Canada's main stock index was little changed in early trade on Thursday, as energy stocks fell and banks rose.
The Toronto Stock Exchange's S&P/TSX composite index was down 1.81 points, or 0.01 per cent, at 16,324.89 shortly after the open.
The Canadian dollar weakened against its American counterpart on Thursday, after comments by U.S. President Donald Trump the day before appeared to validate concerns that the United States looks increasingly likely to pull out from NAFTA.
Mr. Trump said that terminating the North American Free Trade Agreement would result in the "best deal" to revamp the 24-year-old trade pact with Canada and Mexico in favor of U.S. interests.
The future of NAFTA future was the most significant downside risk cited by the Bank of Canada on Wednesday, in an otherwise bullish report on the outlook for Canada's economic growth.
Canada sends about 75 per cent of its exports to the United States.
The central bank on Wednesday raised its benchmark interest rate by 25 basis points to 1.25 per cent, its highest since January 2009, after recent data showed stronger inflation and strong job growth.
But a report released on Thursday by ADP showed that Canada shed 7,100 jobs in December, driven by cuts in the manufacturing, education and trade sectors.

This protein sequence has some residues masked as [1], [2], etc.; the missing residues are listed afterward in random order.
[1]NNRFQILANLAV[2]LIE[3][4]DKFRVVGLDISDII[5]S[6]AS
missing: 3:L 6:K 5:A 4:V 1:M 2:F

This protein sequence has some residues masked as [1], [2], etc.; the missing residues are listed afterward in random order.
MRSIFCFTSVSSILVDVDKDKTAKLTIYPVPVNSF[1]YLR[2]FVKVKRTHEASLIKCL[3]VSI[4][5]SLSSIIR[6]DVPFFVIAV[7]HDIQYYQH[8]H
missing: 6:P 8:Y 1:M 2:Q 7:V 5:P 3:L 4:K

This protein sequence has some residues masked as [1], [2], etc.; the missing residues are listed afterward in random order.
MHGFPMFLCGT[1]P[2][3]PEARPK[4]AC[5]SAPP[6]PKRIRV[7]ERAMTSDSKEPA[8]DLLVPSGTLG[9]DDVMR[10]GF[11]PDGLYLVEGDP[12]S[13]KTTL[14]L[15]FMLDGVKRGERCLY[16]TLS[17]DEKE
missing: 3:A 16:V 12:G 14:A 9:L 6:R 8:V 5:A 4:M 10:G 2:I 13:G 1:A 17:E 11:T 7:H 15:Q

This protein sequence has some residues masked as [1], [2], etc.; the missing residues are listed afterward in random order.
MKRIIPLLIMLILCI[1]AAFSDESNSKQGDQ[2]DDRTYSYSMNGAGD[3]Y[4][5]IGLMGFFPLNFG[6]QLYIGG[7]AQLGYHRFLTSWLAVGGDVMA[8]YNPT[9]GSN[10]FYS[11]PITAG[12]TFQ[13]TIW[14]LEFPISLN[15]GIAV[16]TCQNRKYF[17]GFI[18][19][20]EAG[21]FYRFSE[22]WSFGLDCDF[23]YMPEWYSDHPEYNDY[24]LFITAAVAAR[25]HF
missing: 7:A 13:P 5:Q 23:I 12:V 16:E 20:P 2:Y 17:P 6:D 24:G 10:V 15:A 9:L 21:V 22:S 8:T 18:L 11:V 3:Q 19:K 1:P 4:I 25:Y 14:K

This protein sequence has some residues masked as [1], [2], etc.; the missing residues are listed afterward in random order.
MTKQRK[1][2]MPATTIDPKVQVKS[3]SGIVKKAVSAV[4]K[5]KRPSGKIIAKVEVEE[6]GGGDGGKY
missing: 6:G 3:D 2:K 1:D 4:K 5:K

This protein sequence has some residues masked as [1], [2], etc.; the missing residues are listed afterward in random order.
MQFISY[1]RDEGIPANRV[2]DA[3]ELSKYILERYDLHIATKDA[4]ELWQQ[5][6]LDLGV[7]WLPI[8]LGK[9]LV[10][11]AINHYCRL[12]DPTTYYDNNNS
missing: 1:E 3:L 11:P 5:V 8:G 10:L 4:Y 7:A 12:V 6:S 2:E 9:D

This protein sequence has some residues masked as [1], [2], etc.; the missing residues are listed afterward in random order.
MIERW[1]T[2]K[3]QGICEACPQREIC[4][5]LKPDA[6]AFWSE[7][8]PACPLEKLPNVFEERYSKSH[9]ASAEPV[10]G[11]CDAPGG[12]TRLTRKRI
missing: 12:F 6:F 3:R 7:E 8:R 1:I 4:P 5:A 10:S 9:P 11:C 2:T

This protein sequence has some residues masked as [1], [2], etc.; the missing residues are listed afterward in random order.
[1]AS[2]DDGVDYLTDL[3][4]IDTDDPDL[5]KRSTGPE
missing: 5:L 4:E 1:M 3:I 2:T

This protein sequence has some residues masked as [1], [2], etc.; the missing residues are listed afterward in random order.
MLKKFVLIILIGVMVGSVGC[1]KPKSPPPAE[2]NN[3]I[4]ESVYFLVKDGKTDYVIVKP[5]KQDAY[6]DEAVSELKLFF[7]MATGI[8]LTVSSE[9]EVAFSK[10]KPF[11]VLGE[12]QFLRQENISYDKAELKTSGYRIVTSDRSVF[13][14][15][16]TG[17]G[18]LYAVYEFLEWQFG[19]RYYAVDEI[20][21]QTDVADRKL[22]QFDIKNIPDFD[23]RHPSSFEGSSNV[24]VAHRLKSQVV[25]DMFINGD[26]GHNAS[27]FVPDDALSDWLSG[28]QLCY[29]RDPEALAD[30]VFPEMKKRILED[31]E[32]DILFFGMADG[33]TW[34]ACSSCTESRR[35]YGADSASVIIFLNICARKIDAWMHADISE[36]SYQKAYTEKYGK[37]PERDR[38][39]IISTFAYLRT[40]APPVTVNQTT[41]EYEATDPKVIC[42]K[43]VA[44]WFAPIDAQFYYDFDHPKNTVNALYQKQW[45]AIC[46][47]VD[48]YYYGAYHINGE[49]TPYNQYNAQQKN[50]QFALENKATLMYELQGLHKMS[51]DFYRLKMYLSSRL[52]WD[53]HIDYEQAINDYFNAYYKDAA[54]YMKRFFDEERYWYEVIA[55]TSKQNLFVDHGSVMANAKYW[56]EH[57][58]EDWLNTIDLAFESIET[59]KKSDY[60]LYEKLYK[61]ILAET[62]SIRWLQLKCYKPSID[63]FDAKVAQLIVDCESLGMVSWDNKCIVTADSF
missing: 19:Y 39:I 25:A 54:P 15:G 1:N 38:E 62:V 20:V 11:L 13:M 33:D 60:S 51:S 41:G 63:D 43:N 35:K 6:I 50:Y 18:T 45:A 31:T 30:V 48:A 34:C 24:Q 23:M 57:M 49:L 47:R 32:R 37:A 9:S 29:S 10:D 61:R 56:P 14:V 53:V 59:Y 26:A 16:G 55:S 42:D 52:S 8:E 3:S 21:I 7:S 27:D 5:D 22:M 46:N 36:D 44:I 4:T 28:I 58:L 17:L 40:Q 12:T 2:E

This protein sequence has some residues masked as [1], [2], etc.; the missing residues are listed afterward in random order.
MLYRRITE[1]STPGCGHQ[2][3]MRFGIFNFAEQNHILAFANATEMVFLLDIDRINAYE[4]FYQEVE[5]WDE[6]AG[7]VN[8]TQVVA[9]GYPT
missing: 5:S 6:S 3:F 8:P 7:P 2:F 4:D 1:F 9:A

The Canadian dollar was trading at $1.2464 to the greenback, or 80.23 U.S. cents, down 0.2 per cent.
The currency traded in a range of $1.2430 to $1.2479.
Wall Street's main indexes opened little changed on Thursday as energy stocks took a hit from lower oil prices.
The Dow Jones Industrial Average rose 13.58 points, or 0.05 per cent, to 26,129.23. The S&P 500 lost 1.76 points, or 0.0628 per cent, to 2,800.8. The Nasdaq Composite dropped 4.15 points, or 0.06 per cent, to 7,294.13
The first acceleration by China's giant economy in seven years kept stocks near record highs on Thursday, but added to growing pressure on bond markets as U.S. Treasury yields, the benchmark for global borrowing costs, reached a 10-month high.
Underlining the momentum of the world economic expansion into the back end of last year, both Chinese fourth quarter growth of 6.8 per cent and December industrial output growth of 6.2 per cent were ahead of expectations.
Most Asian bourses were closing when the data landed but had briefly set a new all-time record after the U.S. blue chip Dow Jones Industrial closed above 26,000 points for the first time on Wednesday.
China's yuan finished strongly to hit its highest since December 2015. Europe's main FTSE, Dax and CAC40 markets ticked higher too, though moves were choppy in the cross currents of rising bond yields.
After a week of trying, the 10-year U.S. Treasury yield passed 2.6 per cent to hit 2.613, its highest since March 2017. It drove European counterparts up too with Germany's 10-year bond yield near a 5-1/2 month top at 0.52 percent.
With such encouraging data coming through, "the likelihood we have higher inflation in the big economies is well over 50 percent, so that is the next turning point for the markets," said SEB investment management's global head of asset allocation Hans Peterson.